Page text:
Saddam in Kerala

Read this...an interesting story in today's TOI.
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Saddam’s Palakkad connection

The Sunday Times, Nov 26
When the news of Saddam Hussein’s capture in a dark hole exploded towards the end of 2003, and humiliating images of his bearded deranged face, and of his jaws opening for medical inspection, were beamed on television, another old man far away felt something turn inside his stomach. Seventy-one-year-old P Sivasankaran Nair, for long in the peace of Palakkad in Kerala, rubbed his chest to console himself.

Nair was the chief cook at the Basra International Airport between 1982 and 1987, once a heady place where Saddam Hussein used to come for elaborate dinners. During that tenure, Nair’s path had crossed the dictator’s when he made a Tamil snack called bonda, a type of batata vada. Nair remembers that Saddam was so enamoured with the bonda that he asked animated questions about it.

Long before that meeting, Nair had considered Saddam a profitable god. “I educated my children, married off my daughter and constructed a house with his money. To be honest, I’m indebted to him for all the comforts that I enjoy today,” Nair says. He lives in a traditional house, that has a cosy purposeful austerity about it, in Kalpati, a Tamil Brahmin village.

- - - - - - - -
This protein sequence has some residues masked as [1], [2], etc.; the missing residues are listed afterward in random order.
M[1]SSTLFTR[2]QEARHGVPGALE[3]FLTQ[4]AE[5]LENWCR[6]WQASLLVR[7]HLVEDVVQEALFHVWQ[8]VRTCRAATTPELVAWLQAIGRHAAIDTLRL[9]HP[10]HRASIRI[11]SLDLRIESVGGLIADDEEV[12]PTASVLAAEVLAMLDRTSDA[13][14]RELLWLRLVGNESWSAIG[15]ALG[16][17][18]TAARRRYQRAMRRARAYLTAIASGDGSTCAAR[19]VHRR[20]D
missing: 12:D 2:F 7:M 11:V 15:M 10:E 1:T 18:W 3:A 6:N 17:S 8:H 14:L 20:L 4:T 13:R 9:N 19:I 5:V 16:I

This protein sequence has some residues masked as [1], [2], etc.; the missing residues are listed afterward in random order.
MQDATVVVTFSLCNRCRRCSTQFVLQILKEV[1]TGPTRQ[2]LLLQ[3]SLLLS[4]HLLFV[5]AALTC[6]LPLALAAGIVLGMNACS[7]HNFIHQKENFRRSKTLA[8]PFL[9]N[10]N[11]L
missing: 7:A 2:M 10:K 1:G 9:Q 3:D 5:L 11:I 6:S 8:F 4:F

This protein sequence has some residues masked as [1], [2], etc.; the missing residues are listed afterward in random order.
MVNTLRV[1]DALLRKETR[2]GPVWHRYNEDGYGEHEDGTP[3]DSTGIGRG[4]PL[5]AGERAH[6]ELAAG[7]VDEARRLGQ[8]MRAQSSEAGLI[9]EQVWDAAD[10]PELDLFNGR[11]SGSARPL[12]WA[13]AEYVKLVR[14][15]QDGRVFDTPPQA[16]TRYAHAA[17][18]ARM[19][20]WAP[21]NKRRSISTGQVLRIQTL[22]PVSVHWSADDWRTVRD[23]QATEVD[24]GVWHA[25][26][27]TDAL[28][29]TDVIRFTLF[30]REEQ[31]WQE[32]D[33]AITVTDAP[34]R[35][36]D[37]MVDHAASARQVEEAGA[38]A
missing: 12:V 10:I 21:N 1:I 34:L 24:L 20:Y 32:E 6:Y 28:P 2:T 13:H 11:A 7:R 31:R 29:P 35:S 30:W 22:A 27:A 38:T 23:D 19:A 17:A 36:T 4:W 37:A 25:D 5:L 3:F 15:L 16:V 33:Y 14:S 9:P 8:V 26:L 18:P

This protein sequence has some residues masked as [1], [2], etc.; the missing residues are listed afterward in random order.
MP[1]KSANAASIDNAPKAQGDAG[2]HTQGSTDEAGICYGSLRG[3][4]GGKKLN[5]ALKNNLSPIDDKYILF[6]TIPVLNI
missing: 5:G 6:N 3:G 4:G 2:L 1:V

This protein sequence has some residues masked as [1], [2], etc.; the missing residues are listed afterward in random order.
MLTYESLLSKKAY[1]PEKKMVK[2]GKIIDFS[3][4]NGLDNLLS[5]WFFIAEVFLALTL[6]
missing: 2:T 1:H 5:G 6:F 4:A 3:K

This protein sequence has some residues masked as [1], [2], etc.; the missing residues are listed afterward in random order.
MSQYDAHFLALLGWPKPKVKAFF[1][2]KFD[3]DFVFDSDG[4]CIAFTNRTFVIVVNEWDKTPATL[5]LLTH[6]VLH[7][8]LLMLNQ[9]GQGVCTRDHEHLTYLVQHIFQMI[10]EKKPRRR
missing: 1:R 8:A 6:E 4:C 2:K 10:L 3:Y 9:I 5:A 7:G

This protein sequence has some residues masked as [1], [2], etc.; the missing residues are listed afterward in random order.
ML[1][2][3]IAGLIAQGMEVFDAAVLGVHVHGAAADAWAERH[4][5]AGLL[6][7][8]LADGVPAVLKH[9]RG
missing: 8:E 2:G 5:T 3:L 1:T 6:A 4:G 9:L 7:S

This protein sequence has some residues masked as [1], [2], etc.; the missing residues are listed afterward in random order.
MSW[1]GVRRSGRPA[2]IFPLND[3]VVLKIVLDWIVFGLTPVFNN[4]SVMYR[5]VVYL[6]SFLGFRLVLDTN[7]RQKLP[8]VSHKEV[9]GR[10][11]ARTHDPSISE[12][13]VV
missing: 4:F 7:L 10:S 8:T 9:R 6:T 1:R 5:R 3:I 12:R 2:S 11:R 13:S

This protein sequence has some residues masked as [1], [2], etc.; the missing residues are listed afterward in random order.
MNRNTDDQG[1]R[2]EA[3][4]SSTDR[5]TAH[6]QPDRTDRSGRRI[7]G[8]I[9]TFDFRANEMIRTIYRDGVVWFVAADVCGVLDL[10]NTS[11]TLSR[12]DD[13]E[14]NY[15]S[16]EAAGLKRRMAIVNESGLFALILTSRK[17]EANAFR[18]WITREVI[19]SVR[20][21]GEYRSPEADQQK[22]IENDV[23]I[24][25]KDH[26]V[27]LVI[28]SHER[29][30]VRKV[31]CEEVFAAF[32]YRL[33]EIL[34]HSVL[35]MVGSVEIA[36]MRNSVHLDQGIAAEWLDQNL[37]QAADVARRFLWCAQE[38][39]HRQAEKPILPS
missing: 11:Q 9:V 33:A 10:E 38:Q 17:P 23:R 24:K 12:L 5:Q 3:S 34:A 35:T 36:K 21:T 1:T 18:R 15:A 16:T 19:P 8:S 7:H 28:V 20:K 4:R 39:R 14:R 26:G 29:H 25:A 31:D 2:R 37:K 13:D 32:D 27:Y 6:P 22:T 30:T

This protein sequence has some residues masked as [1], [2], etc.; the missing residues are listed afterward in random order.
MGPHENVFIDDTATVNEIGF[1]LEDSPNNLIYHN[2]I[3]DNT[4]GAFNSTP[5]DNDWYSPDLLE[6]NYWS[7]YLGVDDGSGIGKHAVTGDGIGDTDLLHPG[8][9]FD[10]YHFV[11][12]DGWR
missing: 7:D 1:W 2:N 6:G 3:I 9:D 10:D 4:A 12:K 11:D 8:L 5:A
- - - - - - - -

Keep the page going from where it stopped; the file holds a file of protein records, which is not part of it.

His gratitude is so immense that when he opened a provisions store in 1989, upon his return from Iraq, he named it Saddam Stores. He sent some pictures of the shop to Saddam Hussein along with a letter in English —

Dear Supreme Leader,
I’d worked in your country for five years. I came back to Kerala some two years back. To keep myself busy, today, I opened a small shop at my village. It’s my honour to name the shop after your Supreme Name. Whatever I’m today, it’s because of the salary you paid me. By your blessings, my family is leading a comfortable life. Welfare be with you always.
With profound love and regards,
P S Nair